Gradient boosting series preamble

Hello folks! I'm going to do another series of blogs this time on gradient boosting. This series will be on-going with no definite time line. I expect it will only take 1 maybe 2 posts to cover the basics of gradient boosting. After that I want to spend some time exploring possible ways to improve it. I may find none, we'll see when we get there. Allow me to catch you up from last week and explain some of my motivation in doing series.

Last time i wrote I had finished 1 kaggle contest and was moving back to another I had previously started. That contest is now over, having ended some 4 hours ago. If you go and look at the leader board you'll actually see I fell some 300 spots after results got posted. It seems I forgot to move my selected submission to the more recent submission I made *grin*. Well, it didn't matter much anyways. I didn't get much of a chance to work on the contest this week and while the gradient boosting version of my code worked much better, nothing was better than my initial submission with it. And that submission is still a seriously far cry from the top of the leader board.

The time I did spend on my code for the contest was spent half trying to improve my code and half trying to find optimal values for the contest. Neither of which was much of a success. The time I spent away from the computer just thinking about boosting in general has led me back here. I find that the way that Gradient boosting has been explained to me over and over again was possibly part of the reason I was complacent about getting it working. I want to present it in another way that perhaps is new to some people, maybe most people. A change of perspective if you will. I'll get on about that when I do my first post in the series.

I'm hoping this all leads to something better. I'm optimistic, but with all things there is a functional best version. You don't see people really improving hash sort or bucket sort. And quicksort is really about as good as it gets for a comparison sort. Compression only goes so far too. I remember back in the 80s and 90s when there always seemed to be a new compression algorithm for better space savings. At some point that stopped. At least when it comes to lossless compression. (I'm still waiting on someone to figure out lossless fractal compression). It seems possible but unlikely GBM is the end of the road for general data mining.

 

A contest in a week (part 5)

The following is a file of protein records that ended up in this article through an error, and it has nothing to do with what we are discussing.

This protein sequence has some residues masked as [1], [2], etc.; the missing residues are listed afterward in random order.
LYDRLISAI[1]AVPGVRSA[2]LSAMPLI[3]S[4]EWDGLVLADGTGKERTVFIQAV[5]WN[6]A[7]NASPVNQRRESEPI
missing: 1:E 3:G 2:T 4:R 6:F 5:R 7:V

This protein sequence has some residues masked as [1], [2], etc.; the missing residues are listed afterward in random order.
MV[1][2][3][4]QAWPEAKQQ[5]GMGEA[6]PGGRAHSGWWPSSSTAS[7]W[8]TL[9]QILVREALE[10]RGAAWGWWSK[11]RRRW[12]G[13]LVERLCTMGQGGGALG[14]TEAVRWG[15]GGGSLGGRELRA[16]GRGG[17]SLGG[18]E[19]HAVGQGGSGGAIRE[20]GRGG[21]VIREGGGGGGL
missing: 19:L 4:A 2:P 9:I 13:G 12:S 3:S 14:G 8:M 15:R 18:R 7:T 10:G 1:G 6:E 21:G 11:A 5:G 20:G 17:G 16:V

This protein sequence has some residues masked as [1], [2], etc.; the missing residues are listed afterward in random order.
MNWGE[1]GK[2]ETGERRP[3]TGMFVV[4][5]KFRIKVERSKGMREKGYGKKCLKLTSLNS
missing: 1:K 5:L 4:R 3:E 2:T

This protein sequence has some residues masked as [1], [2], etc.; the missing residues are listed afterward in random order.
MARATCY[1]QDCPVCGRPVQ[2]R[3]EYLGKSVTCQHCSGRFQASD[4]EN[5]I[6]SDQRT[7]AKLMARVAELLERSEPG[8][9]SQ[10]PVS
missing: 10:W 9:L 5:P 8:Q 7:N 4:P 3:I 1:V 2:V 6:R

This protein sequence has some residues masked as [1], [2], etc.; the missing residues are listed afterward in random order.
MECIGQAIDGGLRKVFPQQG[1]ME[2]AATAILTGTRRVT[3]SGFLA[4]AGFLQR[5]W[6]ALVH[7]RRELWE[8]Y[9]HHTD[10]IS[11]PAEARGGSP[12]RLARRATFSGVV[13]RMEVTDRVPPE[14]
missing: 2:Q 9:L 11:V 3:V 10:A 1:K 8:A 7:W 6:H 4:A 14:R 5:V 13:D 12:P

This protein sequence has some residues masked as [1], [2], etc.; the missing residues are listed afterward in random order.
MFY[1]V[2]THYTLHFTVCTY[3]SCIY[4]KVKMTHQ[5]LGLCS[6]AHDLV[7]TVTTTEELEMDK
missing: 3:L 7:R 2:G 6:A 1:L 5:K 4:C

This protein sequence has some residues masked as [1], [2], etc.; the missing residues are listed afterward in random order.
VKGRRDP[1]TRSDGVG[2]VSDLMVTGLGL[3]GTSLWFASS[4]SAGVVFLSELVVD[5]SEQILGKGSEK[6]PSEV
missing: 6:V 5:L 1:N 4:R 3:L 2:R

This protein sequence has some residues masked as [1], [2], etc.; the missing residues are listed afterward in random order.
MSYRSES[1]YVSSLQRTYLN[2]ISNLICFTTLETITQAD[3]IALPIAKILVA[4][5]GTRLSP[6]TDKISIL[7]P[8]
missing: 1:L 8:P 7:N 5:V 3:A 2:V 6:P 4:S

It's over! time for the epilogue. The winner scored  0.97024 I came in at  0.96477 on the private leader board with 1056 people between us. :) My GBM submission this morning moved me up a ton. I also did a follow up submission later which moved me up a little. Oh if only i had another week. :) but that's okay! I'm sure I would have improved my score, but getting past .97024 well that would have been something.

I did find there was some more tweaks to be made that i could bring some real improvement but I ran out of time. Specifically, the feature selection  i did on each round. I hadn't honed that very well. Also while making a forest of the results does improve results in general, adding rounds to the GBM was my path to most success. If I had more time, I think I would have at least figured out the breaking point where GBM stops making gains. That is, unlike random forest, when you make too many trees, the noise starts dominating.

My next challenge is one I was actually already working on, https://www.kaggle.com/c/prudential-life-insurance-assessment . I'll take what I've created here and go apply it there. I'm a long way from the top there as well, but well, I didn't have GBM. :) 'sides prudential pays more... ;)

 

A contest in a week (part 4)

Wouldn't it be the case that the one time I try to do a contest in a week (instead of doing it over months) I actually get a big break through with about 17 hours left to go. And now I don't have time to hone the result. Hehehe, oh well. Better that then no result. I'm getting ahead of myself, let me catch you up.

Here’s a rundown of how my weekend went. Friday evening I went out and played cards (magic the gathering, another hobby of mine). Then Friday night I worked on the contest till the wee hours of the morning. Usually this means I coded some then watched TV while things ran. Wash rinse repeat till I final call it a night. You can read the last post for details on how that went.

Then Saturday I skipped Mardis Gras (St. Louis has a rather large celebration, something I rather enjoy doing, great weather for it this year) only to work more on the program. My day involved programming and then play civilization 4 (any ole video game will do, I just happen to like that one :) ) or watch TV while things ran. I spent all day honing the Platt scaling and trying a few variations in my trees. I also added a few features namely month, day, quarter, year and day of week. Usually these are super strong indicators for sales and retail, I wasn’t sure they would be useful here. They get used they don't change my score much.